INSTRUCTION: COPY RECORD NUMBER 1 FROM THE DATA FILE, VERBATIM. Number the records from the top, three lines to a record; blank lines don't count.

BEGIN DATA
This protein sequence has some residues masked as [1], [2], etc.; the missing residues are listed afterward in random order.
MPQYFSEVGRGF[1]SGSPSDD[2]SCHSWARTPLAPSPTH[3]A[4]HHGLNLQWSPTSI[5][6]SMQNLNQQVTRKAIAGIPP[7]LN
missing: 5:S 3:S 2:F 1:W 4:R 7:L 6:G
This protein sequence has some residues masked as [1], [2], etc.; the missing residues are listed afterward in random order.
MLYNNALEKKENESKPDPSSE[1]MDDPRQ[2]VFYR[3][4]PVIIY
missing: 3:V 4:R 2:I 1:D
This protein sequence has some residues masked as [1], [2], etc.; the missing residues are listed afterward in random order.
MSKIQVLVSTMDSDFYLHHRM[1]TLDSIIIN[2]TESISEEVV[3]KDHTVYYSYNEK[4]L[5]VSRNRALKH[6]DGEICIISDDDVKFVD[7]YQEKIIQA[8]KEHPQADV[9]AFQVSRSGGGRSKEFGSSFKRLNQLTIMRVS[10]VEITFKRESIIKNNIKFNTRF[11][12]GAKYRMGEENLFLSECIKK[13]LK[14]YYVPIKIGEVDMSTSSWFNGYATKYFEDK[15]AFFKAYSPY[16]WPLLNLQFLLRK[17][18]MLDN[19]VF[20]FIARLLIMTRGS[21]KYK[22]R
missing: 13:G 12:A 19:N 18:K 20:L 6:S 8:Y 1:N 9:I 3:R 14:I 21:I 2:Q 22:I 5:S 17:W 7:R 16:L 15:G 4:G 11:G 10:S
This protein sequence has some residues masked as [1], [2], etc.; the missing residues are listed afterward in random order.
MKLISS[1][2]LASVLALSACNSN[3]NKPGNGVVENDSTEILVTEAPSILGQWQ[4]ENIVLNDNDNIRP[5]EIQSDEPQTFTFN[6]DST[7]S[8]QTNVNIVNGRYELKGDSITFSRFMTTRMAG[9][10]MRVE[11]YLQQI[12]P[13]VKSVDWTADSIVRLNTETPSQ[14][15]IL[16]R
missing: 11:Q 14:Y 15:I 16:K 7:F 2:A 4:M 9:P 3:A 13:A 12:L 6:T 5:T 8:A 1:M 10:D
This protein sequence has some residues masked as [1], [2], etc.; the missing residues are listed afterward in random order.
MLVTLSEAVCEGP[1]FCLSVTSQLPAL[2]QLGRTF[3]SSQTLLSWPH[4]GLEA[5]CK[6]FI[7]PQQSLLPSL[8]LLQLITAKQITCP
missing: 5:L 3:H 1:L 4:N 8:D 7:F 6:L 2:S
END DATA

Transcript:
This protein sequence has some residues masked as [1], [2], etc.; the missing residues are listed afterward in random order.
MPQYFSEVGRGF[1]SGSPSDD[2]SCHSWARTPLAPSPTH[3]A[4]HHGLNLQWSPTSI[5][6]SMQNLNQQVTRKAIAGIPP[7]LN
missing: 5:S 3:S 2:F 1:W 4:R 7:L 6:G